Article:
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Photo: Darren McCollester/Getty Images

Few states have plans for improving election security before November’s midterms elections, according to Politico’s Eric Geller, who surveyed all 50 states on how they plan to use the $380 million allocated by Congress this year to safeguard their elections.

Why it matters: Russia still poses a threat to U.S. election infrastructure, including state election boards, according to U.S. intelligence community assessments.

The big picture: The $380 million Congress has allocated is not enough to update all the voting systems. It's not doled out based on need, but based on population from the 2010 Census.

By the numbers:

  • 13 states said they intend to use their tranche of the $380 million to buy new voting machines, per Geller, and at least 22 said they don’t have plans to replace their machines before the elections.
  • That includes each of the five states that use voting machines that don’t produce any paper record of how people cast their ballots on electronic machines.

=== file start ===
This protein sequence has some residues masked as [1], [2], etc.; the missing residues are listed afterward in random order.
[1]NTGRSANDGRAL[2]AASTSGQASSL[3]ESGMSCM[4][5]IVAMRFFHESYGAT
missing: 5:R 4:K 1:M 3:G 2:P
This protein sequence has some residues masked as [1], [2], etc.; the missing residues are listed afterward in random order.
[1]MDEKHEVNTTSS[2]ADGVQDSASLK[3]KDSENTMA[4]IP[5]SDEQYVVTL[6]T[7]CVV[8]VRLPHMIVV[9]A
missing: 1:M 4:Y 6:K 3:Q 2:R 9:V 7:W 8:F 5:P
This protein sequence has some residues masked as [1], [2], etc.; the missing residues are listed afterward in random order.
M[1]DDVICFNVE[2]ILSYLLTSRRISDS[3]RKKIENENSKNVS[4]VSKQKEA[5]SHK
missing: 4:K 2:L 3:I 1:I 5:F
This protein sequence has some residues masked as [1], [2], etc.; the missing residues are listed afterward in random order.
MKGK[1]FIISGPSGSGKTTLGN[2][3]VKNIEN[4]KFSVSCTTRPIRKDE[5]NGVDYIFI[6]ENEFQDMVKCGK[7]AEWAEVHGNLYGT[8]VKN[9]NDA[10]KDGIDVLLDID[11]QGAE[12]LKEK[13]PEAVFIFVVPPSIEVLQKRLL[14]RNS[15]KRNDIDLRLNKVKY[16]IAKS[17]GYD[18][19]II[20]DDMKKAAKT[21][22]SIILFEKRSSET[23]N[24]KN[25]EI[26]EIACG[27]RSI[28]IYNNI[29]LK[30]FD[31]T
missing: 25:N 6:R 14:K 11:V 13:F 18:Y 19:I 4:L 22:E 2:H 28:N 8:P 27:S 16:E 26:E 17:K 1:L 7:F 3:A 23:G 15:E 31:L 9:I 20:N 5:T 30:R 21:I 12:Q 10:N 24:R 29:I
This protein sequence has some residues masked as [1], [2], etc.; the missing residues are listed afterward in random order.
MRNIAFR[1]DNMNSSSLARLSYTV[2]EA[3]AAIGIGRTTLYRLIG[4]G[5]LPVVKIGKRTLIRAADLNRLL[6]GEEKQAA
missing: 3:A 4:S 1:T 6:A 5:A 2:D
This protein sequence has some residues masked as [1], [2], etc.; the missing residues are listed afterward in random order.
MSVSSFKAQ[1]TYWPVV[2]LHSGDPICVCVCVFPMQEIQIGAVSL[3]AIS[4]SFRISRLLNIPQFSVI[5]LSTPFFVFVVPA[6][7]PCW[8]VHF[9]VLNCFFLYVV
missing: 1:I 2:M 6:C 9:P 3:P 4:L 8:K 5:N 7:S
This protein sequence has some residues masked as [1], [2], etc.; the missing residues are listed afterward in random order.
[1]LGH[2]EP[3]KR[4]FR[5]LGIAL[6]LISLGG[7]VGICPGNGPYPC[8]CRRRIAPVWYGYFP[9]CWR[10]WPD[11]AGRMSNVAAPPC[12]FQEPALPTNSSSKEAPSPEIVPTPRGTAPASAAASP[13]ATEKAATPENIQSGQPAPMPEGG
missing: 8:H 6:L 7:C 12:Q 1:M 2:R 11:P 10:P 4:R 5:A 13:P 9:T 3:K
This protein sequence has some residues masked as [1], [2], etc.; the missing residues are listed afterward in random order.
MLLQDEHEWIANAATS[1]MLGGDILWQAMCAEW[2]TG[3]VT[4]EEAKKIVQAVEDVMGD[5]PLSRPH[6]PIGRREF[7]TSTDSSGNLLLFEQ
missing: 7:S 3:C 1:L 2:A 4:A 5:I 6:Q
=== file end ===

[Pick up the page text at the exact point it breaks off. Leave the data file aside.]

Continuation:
• Almost none of the states shared detailed plans of how they plan to upgrade their elections' security, per Geller.

Where it stands: All 55 eligible states and territories have requested funds, according to the Election Assistance Commission, which is tasked with helping states secure elections. The EAC said it is planning to release the states’ budgets and plans next month.

Go deeper:

Go deeper

2 hours ago - Health

U.S. surpasses 25 million COVID cases

A mass COVID-19 vaccination site at Dodger Stadium on Jan. 22 in Los Angeles, California. Photo: Mario Tama/Getty Images

The U.S has confirmed more than 25 million coronavirus cases, per Johns Hopkins data updated on Sunday.

The big picture: President Biden has said he expects the country's death toll to exceed 500,000 people by next month, as the rate of deaths due to the virus continues to escalate.

GOP implosion: Trump threats, payback

Spotted last week on a work van in Evansville, Ind. Photo: Sam Owens/The Evansville Courier & Press via Reuters

The GOP is getting torn apart by a spreading revolt against party leaders for failing to stand up for former President Trump and punish his critics.

Why it matters: Republican leaders suffered a nightmarish two months in Washington. Outside the nation’s capital, it's even worse.

Erica Pandey, author of @Work
6 hours ago - Economy & Business

The limits of Biden's plan to cancel student debt

Data: New York Fed Consumer Credit Panel/Equifax; Chart: Axios Visuals

There’s a growing consensus among Americans who want President Biden to cancel student debt — but addressing the ballooning debt burden is much more complicated than it seems.

Why it matters: Student debt is stopping millions of Americans from buying homes, buying cars and starting families. And the crisis is rapidly getting worse.